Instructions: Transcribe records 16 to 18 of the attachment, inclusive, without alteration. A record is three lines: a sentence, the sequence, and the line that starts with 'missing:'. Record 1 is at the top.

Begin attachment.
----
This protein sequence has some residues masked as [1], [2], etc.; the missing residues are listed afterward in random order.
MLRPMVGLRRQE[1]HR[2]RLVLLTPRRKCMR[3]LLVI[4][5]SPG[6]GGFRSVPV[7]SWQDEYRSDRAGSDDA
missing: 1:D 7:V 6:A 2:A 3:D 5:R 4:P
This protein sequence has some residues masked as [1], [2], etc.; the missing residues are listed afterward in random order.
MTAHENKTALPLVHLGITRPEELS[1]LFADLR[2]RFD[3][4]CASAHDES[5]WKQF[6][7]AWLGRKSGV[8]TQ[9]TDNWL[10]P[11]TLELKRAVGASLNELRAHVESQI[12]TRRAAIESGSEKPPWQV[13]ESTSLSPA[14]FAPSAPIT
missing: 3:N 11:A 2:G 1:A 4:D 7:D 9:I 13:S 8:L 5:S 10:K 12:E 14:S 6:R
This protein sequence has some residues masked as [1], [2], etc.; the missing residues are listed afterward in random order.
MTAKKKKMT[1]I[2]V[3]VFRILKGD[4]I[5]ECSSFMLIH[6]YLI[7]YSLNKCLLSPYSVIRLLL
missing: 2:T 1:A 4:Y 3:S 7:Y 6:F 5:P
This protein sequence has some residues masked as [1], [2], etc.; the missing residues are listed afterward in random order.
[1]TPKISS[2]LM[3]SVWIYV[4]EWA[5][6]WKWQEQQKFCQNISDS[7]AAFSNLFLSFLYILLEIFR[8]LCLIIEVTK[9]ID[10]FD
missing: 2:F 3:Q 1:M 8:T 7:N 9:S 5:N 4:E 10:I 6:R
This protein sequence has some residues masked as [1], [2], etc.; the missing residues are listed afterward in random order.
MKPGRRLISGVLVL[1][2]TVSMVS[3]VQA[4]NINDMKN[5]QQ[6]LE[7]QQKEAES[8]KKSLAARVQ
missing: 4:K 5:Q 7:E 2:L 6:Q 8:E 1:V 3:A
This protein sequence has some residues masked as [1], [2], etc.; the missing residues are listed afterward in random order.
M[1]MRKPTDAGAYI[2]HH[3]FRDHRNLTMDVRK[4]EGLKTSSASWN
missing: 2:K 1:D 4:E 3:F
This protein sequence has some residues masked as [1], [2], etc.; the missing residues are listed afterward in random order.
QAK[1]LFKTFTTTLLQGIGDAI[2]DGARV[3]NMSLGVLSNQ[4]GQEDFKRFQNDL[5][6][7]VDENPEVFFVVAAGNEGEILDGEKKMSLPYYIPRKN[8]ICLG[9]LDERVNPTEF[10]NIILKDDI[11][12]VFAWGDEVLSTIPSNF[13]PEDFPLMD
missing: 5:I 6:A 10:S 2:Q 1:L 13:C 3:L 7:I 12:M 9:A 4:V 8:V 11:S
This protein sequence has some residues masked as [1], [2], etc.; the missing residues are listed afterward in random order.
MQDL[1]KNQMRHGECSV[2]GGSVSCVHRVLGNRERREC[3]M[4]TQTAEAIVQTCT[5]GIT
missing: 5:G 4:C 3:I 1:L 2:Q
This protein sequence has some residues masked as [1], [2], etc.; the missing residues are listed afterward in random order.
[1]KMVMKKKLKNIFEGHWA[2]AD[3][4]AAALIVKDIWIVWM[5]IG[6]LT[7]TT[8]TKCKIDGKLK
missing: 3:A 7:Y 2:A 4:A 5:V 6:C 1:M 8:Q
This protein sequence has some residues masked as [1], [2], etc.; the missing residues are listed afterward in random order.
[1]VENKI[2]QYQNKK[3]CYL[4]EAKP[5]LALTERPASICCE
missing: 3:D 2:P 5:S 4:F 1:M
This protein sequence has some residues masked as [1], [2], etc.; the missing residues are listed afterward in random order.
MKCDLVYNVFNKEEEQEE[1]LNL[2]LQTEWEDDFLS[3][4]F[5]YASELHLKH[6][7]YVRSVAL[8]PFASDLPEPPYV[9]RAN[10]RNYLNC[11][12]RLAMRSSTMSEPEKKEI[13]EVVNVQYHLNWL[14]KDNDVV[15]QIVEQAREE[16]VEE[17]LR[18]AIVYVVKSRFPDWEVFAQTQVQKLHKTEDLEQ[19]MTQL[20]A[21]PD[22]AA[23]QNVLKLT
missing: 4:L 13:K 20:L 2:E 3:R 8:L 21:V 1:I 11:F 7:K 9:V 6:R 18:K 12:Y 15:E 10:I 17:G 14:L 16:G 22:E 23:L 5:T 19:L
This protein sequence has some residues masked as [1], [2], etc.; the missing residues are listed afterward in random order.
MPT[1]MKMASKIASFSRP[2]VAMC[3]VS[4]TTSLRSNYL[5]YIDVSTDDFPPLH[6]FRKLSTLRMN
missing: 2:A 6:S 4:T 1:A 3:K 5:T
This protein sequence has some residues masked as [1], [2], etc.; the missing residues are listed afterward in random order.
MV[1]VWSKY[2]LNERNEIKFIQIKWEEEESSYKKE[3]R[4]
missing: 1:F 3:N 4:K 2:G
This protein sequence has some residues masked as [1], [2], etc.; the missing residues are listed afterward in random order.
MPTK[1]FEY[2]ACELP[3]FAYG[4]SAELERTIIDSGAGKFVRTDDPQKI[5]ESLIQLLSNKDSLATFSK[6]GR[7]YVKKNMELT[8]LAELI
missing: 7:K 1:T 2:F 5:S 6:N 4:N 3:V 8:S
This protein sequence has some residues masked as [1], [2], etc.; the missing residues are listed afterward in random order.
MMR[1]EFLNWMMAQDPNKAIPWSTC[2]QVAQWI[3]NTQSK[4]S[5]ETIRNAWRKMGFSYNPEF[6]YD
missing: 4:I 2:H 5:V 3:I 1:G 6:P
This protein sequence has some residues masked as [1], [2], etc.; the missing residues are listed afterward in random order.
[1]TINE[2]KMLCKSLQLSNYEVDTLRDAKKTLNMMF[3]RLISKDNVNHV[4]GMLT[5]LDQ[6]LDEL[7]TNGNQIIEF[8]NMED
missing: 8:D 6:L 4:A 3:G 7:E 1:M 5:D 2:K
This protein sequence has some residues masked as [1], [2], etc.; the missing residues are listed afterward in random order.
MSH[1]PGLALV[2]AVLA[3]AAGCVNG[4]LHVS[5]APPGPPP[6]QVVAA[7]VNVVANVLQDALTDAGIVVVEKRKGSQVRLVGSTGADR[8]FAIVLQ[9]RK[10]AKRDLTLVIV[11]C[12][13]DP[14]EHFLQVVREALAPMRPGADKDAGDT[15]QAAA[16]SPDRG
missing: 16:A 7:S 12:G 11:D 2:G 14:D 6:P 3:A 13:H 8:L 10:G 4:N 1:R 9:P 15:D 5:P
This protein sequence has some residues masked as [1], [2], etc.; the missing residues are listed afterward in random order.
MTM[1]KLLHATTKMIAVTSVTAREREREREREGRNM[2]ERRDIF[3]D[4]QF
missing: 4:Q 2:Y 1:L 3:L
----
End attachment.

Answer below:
This protein sequence has some residues masked as [1], [2], etc.; the missing residues are listed afterward in random order.
[1]TINE[2]KMLCKSLQLSNYEVDTLRDAKKTLNMMF[3]RLISKDNVNHV[4]GMLT[5]LDQ[6]LDEL[7]TNGNQIIEF[8]NMED
missing: 8:D 6:L 4:A 3:G 7:E 1:M 5:D 2:K
This protein sequence has some residues masked as [1], [2], etc.; the missing residues are listed afterward in random order.
MSH[1]PGLALV[2]AVLA[3]AAGCVNG[4]LHVS[5]APPGPPP[6]QVVAA[7]VNVVANVLQDALTDAGIVVVEKRKGSQVRLVGSTGADR[8]FAIVLQ[9]RK[10]AKRDLTLVIV[11]C[12][13]DP[14]EHFLQVVREALAPMRPGADKDAGDT[15]QAAA[16]SPDRG
missing: 16:A 7:S 12:G 11:D 2:G 14:D 6:P 3:A 13:H 8:L 10:G 4:N 1:R 9:P 15:D 5:P
This protein sequence has some residues masked as [1], [2], etc.; the missing residues are listed afterward in random order.
MTM[1]KLLHATTKMIAVTSVTAREREREREREGRNM[2]ERRDIF[3]D[4]QF
missing: 4:Q 2:Y 1:L 3:L